08 April 2007

Book Review: Stardust by Neil Gaiman

Stardust The village of Wall sits at the edge of Faerie, and once every nine years the Faery market sets up in the field beyond the wall after which the town is named. On the eve of one such event, Dunstan Thorn is promised his Heart’s Desire by a stranger. That Desire turns out to be a one-night stand with a witch’s slave, the result of which is delivered to Wall nine months later. Seventeen years after that, Tristran Thorn is head over heels in love with Victoria Forrester. Desperate to get rid of him, she promises him anything he wishes - if he brings her the star they both saw fall. Tristran promptly sets out to do just that.

The realm of Faerie soon throws up a number of surprises. Tristran discovers an uncanny ability to pinpoint the direction of any resident of Faerie he thinks of. Nursery rhymes turn out to have whole new meanings. And a star that lands in Faerie takes on human form, and a bad-tempered human at that - and one being pursued by more than just Tristran. A witch-queen wants her heart for the youth it will give her and her sisters. Madame Semele wants the heart for herself, and to spite the witch-queen. And the few surviving sons of the late eighty-first Lord of Stormhold want the necklace that knocked her out of the sky, a jewel that will cement the finder’s claim to be number eighty-two and for which each of them has killed before....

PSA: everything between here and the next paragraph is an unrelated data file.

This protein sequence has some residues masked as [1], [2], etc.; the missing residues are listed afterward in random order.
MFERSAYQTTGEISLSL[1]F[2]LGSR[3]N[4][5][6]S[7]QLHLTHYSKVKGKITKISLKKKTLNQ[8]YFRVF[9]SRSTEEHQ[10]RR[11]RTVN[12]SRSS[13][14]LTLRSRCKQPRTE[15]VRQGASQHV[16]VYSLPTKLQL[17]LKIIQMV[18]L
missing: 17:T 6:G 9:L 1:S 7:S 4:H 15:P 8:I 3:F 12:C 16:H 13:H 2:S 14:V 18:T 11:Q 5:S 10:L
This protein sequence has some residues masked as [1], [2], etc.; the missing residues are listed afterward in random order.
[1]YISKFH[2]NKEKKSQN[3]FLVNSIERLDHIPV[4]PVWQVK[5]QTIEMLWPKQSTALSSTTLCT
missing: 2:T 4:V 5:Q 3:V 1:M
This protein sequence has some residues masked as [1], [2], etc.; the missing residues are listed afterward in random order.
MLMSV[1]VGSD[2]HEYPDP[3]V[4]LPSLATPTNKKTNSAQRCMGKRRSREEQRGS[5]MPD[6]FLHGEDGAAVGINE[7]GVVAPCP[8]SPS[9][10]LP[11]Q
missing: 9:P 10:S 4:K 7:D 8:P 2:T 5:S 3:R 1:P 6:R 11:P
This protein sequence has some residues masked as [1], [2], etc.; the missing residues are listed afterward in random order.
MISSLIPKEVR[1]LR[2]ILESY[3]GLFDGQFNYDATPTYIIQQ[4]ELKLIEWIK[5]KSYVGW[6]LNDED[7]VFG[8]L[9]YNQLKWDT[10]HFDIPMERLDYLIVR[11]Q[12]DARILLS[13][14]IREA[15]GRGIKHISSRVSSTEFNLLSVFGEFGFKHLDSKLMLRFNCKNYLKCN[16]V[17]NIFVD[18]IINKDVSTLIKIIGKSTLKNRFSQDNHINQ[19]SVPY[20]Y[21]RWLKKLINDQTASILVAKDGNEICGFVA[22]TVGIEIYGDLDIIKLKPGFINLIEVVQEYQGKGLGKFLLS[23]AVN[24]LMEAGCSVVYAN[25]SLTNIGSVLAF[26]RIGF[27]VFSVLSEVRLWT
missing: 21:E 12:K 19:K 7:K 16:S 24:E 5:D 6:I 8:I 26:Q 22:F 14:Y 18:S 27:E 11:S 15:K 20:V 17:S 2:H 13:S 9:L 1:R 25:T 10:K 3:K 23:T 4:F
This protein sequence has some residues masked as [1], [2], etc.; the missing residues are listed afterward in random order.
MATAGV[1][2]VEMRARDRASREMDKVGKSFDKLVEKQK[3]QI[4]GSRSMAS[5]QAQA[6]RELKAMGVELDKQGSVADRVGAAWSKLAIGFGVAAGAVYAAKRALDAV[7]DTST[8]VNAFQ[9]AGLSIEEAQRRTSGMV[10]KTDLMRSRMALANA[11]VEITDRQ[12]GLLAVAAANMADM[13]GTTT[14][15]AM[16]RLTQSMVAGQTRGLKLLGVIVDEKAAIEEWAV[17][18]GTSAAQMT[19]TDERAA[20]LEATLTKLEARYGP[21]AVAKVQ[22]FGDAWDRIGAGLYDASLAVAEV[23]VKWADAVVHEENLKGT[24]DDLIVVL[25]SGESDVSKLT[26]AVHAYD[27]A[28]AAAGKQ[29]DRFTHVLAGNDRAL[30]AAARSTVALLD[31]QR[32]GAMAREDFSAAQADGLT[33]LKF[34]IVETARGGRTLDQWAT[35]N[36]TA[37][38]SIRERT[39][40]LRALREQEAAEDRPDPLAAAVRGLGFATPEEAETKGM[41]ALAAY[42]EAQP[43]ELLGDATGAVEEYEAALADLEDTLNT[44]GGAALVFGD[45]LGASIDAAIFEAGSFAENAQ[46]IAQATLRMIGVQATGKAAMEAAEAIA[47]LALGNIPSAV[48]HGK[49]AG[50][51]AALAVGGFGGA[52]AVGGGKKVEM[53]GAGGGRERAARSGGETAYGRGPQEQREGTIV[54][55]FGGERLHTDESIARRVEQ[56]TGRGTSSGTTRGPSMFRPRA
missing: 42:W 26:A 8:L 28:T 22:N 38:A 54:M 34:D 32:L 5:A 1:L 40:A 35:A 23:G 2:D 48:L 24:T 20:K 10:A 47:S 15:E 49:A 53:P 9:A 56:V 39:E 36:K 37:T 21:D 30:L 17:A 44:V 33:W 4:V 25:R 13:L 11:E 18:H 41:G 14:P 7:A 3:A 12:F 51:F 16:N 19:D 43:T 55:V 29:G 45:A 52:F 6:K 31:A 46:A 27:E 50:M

Because of the set-up required, it took a few chapters for the real story to get going, and it took a few more for the darker elements to appear. Until then, it seemed like just a fairy tale, something as light and sparkling as the glass flowers sold at the witch’s market stall. Even after the tone became more serious, the ‘fairy tale’ label stuck in my mind. But it was a charming and enjoyable fairy tale. I loved that the heroine wasn’t the sweetness and light you might expect, but cranky and prone to hurling both mud and insults. The devious and murderous potential Stormhold heirs all met fitting fates, and the clues to the identity of the missing heir were well-planted. The cleverest bit of all was the resolving of Tristran’s mother’s captivity; the terms for her release sounded improbable to impossible, yet both occurred in ways that made perfect sense once explained.

Rating: A

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Header image shows detail of A Young Girl Reading by Jean-Honoré Fragonard, c. 1776